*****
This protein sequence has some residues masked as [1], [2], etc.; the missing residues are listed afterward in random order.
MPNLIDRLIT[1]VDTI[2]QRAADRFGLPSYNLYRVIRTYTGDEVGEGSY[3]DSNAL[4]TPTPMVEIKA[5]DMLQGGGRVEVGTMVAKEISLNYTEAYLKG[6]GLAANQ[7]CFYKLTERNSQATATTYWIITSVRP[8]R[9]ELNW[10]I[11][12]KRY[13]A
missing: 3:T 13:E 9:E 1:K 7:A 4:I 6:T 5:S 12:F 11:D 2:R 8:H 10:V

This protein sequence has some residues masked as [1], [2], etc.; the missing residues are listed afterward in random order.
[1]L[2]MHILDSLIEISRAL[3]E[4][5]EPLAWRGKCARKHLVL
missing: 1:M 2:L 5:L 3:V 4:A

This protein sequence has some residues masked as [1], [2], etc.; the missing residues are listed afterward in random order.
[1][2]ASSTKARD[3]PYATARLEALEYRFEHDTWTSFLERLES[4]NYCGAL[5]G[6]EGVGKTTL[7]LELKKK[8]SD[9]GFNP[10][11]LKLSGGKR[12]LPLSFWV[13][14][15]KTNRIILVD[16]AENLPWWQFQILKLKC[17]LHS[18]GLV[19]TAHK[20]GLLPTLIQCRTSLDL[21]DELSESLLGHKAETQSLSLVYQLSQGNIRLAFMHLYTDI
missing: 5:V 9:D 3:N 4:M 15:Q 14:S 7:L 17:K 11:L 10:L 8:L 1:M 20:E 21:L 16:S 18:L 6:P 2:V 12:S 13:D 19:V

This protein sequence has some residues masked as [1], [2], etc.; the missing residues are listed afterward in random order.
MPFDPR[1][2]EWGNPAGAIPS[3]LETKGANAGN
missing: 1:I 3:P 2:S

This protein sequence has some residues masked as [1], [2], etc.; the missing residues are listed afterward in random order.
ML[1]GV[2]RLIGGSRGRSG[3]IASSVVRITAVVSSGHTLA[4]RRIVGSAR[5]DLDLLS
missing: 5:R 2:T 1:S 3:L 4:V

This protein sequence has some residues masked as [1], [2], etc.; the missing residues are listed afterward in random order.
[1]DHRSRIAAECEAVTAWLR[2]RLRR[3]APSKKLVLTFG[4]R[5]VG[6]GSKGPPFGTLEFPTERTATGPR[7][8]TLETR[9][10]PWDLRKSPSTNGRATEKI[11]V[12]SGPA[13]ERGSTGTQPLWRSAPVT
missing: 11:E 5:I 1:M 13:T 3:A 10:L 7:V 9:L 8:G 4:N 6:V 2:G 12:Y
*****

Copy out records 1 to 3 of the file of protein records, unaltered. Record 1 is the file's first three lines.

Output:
This protein sequence has some residues masked as [1], [2], etc.; the missing residues are listed afterward in random order.
MPNLIDRLIT[1]VDTI[2]QRAADRFGLPSYNLYRVIRTYTGDEVGEGSY[3]DSNAL[4]TPTPMVEIKA[5]DMLQGGGRVEVGTMVAKEISLNYTEAYLKG[6]GLAANQ[7]CFYKLTERNSQATATTYWIITSVRP[8]R[9]ELNW[10]I[11][12]KRY[13]A
missing: 3:T 13:E 9:E 1:K 7:A 4:I 6:T 5:S 12:F 11:D 2:R 8:H 10:V

This protein sequence has some residues masked as [1], [2], etc.; the missing residues are listed afterward in random order.
[1]L[2]MHILDSLIEISRAL[3]E[4][5]EPLAWRGKCARKHLVL
missing: 1:M 2:L 5:L 3:V 4:A

This protein sequence has some residues masked as [1], [2], etc.; the missing residues are listed afterward in random order.
[1][2]ASSTKARD[3]PYATARLEALEYRFEHDTWTSFLERLES[4]NYCGAL[5]G[6]EGVGKTTL[7]LELKKK[8]SD[9]GFNP[10][11]LKLSGGKR[12]LPLSFWV[13][14][15]KTNRIILVD[16]AENLPWWQFQILKLKC[17]LHS[18]GLV[19]TAHK[20]GLLPTLIQCRTSLDL[21]DELSESLLGHKAETQSLSLVYQLSQGNIRLAFMHLYTDI
missing: 5:V 9:D 3:N 4:M 15:Q 14:S 7:L 17:K 11:L 10:L 8:L 1:M 20:E 21:L 16:S 18:L 6:P 2:V 12:S 13:D 19:V